Many homeowners do not appreciate, or are not supported to understand, how their garden is part of the city’s natural biodiversity. Many get paved over or converted into artificial lawns to reduce maintenance. Trees are often removed without an appreciation of their ecological role with London, and 2.5 ‘Hyde Parks’ worth of green space are lost every year, according to a ten-year study cited by Moxon. Trees, grass and vegetation provide a habitat for wildlife, reduce soil erosion, absorb pollutants, provide insulation and shading, and lower surface temperatures. Their replacement with man-made materials also increases flooding, adding pressure on sewage and sanitation systems.
To encourage urban residents to understand the contribution they can make to biodiversity, Moxon developed Rewild My Street, a design-centered resource to help people adapt their homes, gardens and streets to encourage wildlife. The project is part of London National Park City, a movement that formed around the UK capital’s recognition as the world’s first National Park City in July 2019. The project is part of the environment strand of London Metropolitan’s London Met Lab: Empowering London initiative, a civic network seeking to tackle inequality and promote social justice in the city.
Moxon’s ideas first took shape in a winning design competition entry showing how typical houses and garden streets might be reimagined as biodiverse green havens for wildlife - and for connecting people with nature. “That developed into a website which used vision drawings to inspire the public to make changes, and to connect them to expert guidance.”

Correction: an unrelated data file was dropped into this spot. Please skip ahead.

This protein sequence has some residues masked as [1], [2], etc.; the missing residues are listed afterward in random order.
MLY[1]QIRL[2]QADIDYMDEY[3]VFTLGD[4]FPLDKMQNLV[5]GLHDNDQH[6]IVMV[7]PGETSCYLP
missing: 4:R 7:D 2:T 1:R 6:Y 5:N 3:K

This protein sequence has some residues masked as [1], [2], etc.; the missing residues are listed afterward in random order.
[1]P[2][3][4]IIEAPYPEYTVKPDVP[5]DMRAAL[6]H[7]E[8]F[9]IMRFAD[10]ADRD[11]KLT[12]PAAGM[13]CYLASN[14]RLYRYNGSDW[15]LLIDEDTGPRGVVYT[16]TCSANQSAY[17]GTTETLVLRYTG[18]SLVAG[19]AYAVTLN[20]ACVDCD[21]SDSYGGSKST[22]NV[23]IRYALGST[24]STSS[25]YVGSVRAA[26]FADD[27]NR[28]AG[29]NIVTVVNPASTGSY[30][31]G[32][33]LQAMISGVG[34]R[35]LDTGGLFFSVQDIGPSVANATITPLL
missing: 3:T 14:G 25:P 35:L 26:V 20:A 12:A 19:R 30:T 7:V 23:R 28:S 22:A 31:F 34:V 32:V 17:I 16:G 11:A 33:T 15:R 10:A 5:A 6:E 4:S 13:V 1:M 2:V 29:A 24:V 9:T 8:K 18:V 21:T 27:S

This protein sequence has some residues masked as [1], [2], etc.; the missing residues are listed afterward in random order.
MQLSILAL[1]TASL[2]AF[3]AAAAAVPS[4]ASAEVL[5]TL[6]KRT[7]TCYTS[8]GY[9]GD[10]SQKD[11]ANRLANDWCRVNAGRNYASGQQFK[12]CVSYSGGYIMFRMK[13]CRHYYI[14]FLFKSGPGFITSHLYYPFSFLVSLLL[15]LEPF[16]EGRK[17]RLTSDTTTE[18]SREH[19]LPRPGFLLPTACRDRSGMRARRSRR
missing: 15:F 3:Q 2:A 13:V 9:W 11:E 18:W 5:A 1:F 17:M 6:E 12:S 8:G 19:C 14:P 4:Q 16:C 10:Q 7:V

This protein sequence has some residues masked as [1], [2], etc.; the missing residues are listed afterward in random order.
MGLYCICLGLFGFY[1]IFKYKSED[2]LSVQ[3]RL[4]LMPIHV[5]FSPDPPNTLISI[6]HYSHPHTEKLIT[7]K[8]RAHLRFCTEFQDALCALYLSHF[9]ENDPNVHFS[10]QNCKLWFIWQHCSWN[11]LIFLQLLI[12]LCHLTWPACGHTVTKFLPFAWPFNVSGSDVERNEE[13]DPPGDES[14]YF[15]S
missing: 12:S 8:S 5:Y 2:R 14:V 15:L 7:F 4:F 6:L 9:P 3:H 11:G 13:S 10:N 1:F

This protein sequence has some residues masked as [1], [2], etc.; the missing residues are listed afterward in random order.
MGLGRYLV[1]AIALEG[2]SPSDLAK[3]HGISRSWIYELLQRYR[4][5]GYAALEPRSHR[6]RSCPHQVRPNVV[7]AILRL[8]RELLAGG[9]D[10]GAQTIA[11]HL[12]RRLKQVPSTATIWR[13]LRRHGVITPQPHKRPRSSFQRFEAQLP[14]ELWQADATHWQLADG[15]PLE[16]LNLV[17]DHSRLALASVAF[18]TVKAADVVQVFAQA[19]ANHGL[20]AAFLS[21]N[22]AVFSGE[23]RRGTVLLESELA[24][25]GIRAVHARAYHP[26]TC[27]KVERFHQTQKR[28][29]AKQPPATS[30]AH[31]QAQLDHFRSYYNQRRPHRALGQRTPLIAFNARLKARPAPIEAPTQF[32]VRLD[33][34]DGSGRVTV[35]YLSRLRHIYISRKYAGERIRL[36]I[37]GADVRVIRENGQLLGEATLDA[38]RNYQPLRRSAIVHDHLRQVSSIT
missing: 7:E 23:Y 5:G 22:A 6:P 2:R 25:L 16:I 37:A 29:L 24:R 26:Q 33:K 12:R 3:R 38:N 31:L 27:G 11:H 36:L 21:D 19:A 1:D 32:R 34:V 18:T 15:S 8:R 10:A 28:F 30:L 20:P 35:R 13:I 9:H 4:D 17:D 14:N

The initiative - shortlisted for the City of London Corporation 2019 Sustainability Awards - covers DIY step-by-step solutions for enabling wildlife-supporting features, as well as tips for off-the-shelf products. It shows the breadth of wildlife that exists in urban environments, from foxes, squirrels and kestrels to toads, frogs, mayflies and fungi and offers monthly ‘wild makeover’ tips.
Conservation organizations rightly focus on protecting natural habitats from destruction and unsustainable development but tend not to focus on how cities can be part of the solution. “Small individual actions could add up to make a big difference across the street, across a neighborhood and across a city,” says Moxon.
Moxon is organizing a tree-planting event with the School of Art, Architecture and Design, which will create a 100-metre hedge for wildlife at a local city farm in London Docklands. “This is part of our commitment to educating our students to take responsibility for their own carbon footprint as part of their training to design buildings that address the climate and ecological crisis.”
She believes biodiverse cities are not just helpful for the environment but for human wellbeing in the here and how. They improve air quality, reduce stress, foster social cohesion and leisure, improve respiratory function and protect more vulnerable citizens from threats like heat-stress. One study from Denmark found that people living more than a kilometer from a green area had higher odds of increased stress, which is linked to heart attacks and diabetes. This has become all-the-more critical in the context of the COVID pandemic, which has brought a renewed awareness of the importance of green space for mental health and wellbeing. For cities to keep hold of their populations and avoid a predicted ‘flight’ to the country, they need to offer a richer ecological environment to become places not just of work but of wellbeing.